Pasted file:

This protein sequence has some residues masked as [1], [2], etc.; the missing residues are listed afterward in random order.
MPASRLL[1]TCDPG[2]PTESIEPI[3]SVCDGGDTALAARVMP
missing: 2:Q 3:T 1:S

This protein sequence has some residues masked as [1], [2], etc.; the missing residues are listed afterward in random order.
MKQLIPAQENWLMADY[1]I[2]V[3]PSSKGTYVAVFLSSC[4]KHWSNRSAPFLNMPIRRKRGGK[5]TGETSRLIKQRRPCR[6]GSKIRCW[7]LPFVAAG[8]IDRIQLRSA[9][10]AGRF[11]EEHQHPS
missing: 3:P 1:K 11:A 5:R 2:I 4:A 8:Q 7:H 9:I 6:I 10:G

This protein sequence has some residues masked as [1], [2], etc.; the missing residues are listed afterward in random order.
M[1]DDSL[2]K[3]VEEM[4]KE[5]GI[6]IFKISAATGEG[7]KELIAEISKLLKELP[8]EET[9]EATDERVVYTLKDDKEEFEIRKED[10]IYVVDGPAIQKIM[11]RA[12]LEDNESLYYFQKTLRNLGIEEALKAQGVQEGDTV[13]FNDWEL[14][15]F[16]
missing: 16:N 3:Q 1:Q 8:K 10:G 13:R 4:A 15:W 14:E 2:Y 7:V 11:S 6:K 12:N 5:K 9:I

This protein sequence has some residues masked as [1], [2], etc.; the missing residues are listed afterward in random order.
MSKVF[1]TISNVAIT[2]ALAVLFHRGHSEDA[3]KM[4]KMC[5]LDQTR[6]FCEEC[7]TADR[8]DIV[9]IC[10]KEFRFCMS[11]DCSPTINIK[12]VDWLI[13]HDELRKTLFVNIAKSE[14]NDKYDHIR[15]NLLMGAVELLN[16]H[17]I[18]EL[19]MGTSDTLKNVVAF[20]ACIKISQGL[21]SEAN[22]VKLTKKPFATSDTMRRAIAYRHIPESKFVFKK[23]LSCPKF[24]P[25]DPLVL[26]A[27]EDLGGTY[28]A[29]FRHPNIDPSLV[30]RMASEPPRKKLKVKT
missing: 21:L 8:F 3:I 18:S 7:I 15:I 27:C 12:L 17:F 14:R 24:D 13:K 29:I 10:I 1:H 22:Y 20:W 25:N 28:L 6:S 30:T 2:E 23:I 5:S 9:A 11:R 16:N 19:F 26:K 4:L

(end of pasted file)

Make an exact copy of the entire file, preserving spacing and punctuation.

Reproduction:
This protein sequence has some residues masked as [1], [2], etc.; the missing residues are listed afterward in random order.
MPASRLL[1]TCDPG[2]PTESIEPI[3]SVCDGGDTALAARVMP
missing: 2:Q 3:T 1:S

This protein sequence has some residues masked as [1], [2], etc.; the missing residues are listed afterward in random order.
MKQLIPAQENWLMADY[1]I[2]V[3]PSSKGTYVAVFLSSC[4]KHWSNRSAPFLNMPIRRKRGGK[5]TGETSRLIKQRRPCR[6]GSKIRCW[7]LPFVAAG[8]IDRIQLRSA[9][10]AGRF[11]EEHQHPS
missing: 3:P 1:K 11:A 5:R 2:I 4:A 8:Q 7:H 9:I 6:I 10:G

This protein sequence has some residues masked as [1], [2], etc.; the missing residues are listed afterward in random order.
M[1]DDSL[2]K[3]VEEM[4]KE[5]GI[6]IFKISAATGEG[7]KELIAEISKLLKELP[8]EET[9]EATDERVVYTLKDDKEEFEIRKED[10]IYVVDGPAIQKIM[11]RA[12]LEDNESLYYFQKTLRNLGIEEALKAQGVQEGDTV[13]FNDWEL[14][15]F[16]
missing: 16:N 3:Q 1:Q 8:K 10:G 13:R 4:A 15:W 14:E 2:Y 7:V 11:S 6:K 12:N 5:K 9:I

This protein sequence has some residues masked as [1], [2], etc.; the missing residues are listed afterward in random order.
MSKVF[1]TISNVAIT[2]ALAVLFHRGHSEDA[3]KM[4]KMC[5]LDQTR[6]FCEEC[7]TADR[8]DIV[9]IC[10]KEFRFCMS[11]DCSPTINIK[12]VDWLI[13]HDELRKTLFVNIAKSE[14]NDKYDHIR[15]NLLMGAVELLN[16]H[17]I[18]EL[19]MGTSDTLKNVVAF[20]ACIKISQGL[21]SEAN[22]VKLTKKPFATSDTMRRAIAYRHIPESKFVFKK[23]LSCPKF[24]P[25]DPLVL[26]A[27]EDLGGTY[28]A[29]FRHPNIDPSLV[30]RMASEPPRKKLKVKT
missing: 21:L 8:F 3:I 18:S 7:I 15:I 27:C 12:L 17:F 14:R 24:D 13:K 29:I 10:I 1:H 22:Y 20:W 25:N 28:L 6:S 30:T 2:E 23:I 5:S 9:A 11:R 16:N 19:F 26:K 4:L